However, Segré's book goes well beyond criticism of Milner's work, as he engages with much larger questions, mostly in the second part, "Spinoza's Bible." From a methodological stand-point, the main issue at stake is how to read texts written under conditions that do not guarantee freedom of speech, i.e., the Straussian question of "persecution and the art of writing." How are we to read a text that is "encoded" so as to avoid censorship? To what extent are we allowed to fill in the blanks, to provide an interpretation that corresponds to the hidden intention encrypted in the text? Doesn't Strauss' esoteric method of reading ultimately allow the reader to ascribe virtually any opinion to the writer? Segré proposes a way to escape the nonsense to which a misuse of the esoteric method leads. Interestingly, his suggestion strongly resonates with traditional Jewish exegetic practice: "I propose setting down the following interpretative rule: the implicit meaning does not contradict the explicit meaning; it internalizes it" (p. 13). This is an exegetic rule that accords with the respect granted to the literal meaning (peshat) in Jewish tradition. Thus, the literal and the encoded meanings do not exclude each other, condemning the ignorant multitude to a necessary deception. According to Segré, "an honest art of writing does not have to deceive the ignorant even as 'collateral damage,' for it rests on the idea that there is no ignorance, in the last analysis, other than the passion of ignorance" (p. 14). A literal exegesis that is not necessarily a literalist one, conditioned by the letter, but rather by the understanding of the letter, "the internalization of its explicit meaning" (p. 57) is put forward here.
Equipped with this honest art of interpretation, Segré tackles the crucial issue of the relation between philosophy and revealed Law. Must philosophy remain under the authority of revealed (Jewish) Law, or be raised above the Law (Spinoza)? The philosopher, as free man living under the guidance of reason, is above the Law. On the other hand, there is the man who lives under the Law. Segré makes it clear that Jewish Law sees itself in this regard as applying to all of humanity (not just to the Jews) in light of traditional Jewish discussions of the covenant of Noah. For Spinoza, however, humanity as a whole is included not because of Jewish Law, but simply because of the universal reign of the Law. Spinoza's "unpardonable crime" is that he affirms thinking outside the Law: "From the censors of the TTP in the Holland of the seventeenth century, to the pious men of the twenty-first, one same argument is professed: the essence of wickedness, or impiety, is an ethics unbound from obedience to the Law" (p. 99).
Opposing the two antithetical alternatives of the universal, transcendent Law (dogmatism) and a law merely imposed by the rule of the strongest (skepticism), which are just two sides of the same coin (p. 125), Segré explains Spinoza's ethics as proposing a "reparation" (tikkun) of the original sin, with the purpose of emancipating humans, turning them into autonomous subjects that live guided by their own thought, and not by any law. Segré focuses on Spinoza's interpretation of Genesis, according to which Adam's fall is his abandonment of a life guided by knowledge. (Adam was like a god before eating from the fruit, unaware of the relative notions of good and evil, guided just by true ideas, but after eating from the fruit he lost that divine quality and became a slave-master, imposing his command on Eve). Spinoza, according to Segré, respects the literal meaning of Scripture more than the overwhelming majority of translators of Genesis, who render the verse "Adam became like a god" (after eating the fruit), contravening the Hebrew original, which is clearly in the past tense: "Adam was like a god" (before eating the fruit). This is one example of Segré's "honest art of interpretation" that strives to pay respects to the literal meaning of the text (and whether this really was Spinoza's intention, we may have known for sure had his projected translation of the Pentateuch mentioned by his biographers Kortholt and Colerus reached us).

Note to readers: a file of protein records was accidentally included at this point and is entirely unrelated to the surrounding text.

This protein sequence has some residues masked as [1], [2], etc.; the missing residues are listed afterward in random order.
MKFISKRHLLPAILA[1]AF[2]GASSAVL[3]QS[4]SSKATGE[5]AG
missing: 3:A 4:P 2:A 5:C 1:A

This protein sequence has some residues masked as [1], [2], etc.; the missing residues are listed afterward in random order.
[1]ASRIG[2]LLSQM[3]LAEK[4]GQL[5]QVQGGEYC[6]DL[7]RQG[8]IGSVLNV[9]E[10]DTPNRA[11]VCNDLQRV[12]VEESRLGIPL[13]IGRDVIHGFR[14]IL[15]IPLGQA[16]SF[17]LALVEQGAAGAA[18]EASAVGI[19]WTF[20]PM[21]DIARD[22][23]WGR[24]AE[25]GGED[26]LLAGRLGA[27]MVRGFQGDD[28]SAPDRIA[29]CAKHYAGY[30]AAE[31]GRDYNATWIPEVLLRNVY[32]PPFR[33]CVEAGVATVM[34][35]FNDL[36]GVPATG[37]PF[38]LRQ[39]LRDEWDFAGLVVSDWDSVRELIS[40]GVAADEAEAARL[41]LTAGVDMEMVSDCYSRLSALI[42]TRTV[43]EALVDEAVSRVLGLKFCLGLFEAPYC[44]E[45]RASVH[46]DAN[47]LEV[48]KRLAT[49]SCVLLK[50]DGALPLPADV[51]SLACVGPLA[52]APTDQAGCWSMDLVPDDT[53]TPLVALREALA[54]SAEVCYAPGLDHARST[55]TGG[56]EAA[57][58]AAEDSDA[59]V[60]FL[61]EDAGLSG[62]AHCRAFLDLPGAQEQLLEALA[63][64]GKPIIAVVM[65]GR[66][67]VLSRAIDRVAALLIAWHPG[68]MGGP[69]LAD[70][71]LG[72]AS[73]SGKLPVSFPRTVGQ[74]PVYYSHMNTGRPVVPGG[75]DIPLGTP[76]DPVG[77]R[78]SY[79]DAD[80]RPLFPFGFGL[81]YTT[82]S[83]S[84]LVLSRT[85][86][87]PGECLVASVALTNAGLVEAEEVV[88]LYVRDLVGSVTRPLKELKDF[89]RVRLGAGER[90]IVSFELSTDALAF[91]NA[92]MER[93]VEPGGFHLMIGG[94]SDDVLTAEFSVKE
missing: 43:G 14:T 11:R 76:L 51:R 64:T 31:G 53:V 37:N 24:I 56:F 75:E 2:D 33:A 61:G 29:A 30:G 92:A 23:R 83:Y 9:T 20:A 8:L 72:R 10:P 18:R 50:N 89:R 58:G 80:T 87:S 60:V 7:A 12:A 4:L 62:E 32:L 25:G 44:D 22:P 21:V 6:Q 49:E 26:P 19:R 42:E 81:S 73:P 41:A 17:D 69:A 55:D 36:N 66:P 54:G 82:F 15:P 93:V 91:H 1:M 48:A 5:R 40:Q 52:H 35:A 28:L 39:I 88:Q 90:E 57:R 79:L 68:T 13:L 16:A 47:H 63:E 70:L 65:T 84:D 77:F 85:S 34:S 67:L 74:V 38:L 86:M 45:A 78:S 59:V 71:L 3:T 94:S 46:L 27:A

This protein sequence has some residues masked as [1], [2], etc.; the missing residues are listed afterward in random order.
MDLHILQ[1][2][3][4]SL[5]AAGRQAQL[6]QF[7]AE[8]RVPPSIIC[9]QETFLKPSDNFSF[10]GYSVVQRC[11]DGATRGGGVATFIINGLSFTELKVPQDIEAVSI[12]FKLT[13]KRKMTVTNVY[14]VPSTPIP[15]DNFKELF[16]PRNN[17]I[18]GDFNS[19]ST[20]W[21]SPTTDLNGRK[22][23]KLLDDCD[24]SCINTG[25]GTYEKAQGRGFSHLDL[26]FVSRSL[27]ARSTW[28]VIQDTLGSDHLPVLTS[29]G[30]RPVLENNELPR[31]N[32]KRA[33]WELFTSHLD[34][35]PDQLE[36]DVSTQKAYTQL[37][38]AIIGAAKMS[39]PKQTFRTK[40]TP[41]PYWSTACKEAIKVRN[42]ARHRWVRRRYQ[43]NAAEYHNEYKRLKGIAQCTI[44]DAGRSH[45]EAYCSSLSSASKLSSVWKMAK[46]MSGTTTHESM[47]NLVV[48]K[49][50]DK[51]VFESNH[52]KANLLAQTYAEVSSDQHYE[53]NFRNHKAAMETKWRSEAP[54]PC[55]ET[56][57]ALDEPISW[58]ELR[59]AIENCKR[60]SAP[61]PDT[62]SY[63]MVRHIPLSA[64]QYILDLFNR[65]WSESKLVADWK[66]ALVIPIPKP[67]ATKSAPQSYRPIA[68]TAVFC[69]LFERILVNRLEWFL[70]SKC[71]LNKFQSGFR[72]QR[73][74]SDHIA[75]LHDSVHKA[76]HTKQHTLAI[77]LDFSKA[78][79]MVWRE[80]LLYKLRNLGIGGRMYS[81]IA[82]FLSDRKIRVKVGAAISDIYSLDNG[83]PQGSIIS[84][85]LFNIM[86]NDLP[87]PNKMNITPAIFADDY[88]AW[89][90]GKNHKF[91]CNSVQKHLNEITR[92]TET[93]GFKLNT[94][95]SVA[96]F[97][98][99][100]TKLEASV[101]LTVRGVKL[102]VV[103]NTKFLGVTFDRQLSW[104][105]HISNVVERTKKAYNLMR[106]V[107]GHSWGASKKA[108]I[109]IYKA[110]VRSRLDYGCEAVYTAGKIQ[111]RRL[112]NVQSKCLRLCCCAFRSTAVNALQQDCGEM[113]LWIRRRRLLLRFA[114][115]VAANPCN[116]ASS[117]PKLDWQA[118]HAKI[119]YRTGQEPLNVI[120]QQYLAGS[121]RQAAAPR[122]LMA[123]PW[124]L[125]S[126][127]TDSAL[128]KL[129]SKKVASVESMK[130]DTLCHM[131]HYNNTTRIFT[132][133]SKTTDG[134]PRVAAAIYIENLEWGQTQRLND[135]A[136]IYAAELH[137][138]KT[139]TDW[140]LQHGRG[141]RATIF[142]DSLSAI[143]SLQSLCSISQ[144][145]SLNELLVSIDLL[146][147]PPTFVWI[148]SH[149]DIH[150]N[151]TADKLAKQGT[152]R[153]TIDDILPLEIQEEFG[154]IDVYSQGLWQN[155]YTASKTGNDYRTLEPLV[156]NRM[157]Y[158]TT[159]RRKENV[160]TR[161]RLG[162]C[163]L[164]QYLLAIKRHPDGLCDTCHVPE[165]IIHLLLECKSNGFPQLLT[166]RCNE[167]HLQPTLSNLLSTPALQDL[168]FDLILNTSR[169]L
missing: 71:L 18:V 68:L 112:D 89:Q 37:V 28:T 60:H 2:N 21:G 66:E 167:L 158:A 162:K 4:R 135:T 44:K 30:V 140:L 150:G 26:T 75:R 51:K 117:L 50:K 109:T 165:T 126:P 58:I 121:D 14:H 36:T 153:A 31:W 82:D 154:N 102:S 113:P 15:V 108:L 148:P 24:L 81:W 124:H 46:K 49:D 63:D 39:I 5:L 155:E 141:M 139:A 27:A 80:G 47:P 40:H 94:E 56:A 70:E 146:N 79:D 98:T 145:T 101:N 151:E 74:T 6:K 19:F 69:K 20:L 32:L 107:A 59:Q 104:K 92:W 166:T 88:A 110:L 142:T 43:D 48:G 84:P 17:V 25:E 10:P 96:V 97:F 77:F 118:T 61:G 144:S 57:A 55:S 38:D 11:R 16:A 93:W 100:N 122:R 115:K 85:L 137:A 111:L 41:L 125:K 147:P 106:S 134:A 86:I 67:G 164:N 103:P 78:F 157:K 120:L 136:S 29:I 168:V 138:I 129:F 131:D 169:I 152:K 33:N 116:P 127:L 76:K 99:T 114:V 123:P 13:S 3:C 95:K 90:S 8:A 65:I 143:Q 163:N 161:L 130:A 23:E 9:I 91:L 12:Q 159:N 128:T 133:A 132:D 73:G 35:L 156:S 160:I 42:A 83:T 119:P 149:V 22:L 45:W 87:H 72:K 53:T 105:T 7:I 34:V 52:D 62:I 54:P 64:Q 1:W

Segré accomplishes no small feat: he gives a coherent reading of Spinoza in light of Jewish exegetical tradition that does not come from a place of harsh judgment (din), but rather, from a place of love (hesed); in his own terms, making Spinoza "a worker theorist of the name 'Jew'" (p. 61). If it is already difficult to reclaim Spinoza given the current liberal-bourgeois consensus, it is much harder to do so from within the cultural confines of Judaism without falling into the traps of partisan reappropriation (as in the case of Zionist reclamations of Spinoza) and pure vilification, as the case of those called by Segré "bourgeois theorists of the name 'Jew.'" The enormous difficulty of the task is evident, and Segré's engagement constitutes a most needed and timely reparation (tikkun) of Spinoza.
Albiac, Gabriel. La sinagoga vacía. Un estudio de las fuentes marranas del espinosismo. Tecnos, Madrid, 2013 (1st ed. 1987). Translated into French as La synagogue vide. Les sources marranes du spinozisme. PUF, Paris, 1994.
Milner, Jean-Claude. Le sage trompeur. Libres raisonnements sur Spinoza et les juifs. Court traité de lecture I. Verdier, Paris, 2013.
Nadler, Steven. Spinoza: A Life. Cambridge University Press, 1999.
Scholem, Gershom. Sabbatay Ṣevi: The Mystical Messiah, 1626-1676. Princeton University Press, 2016 (1st edition 1973).
Schwartz, Daniel. The First Modern Jew: Spinoza and the History of an Image. Princeton University Press, 2012
Strauss, Leo. Persecution and the Art of Writing. The Free Press, Glencoe, Ill., 1952.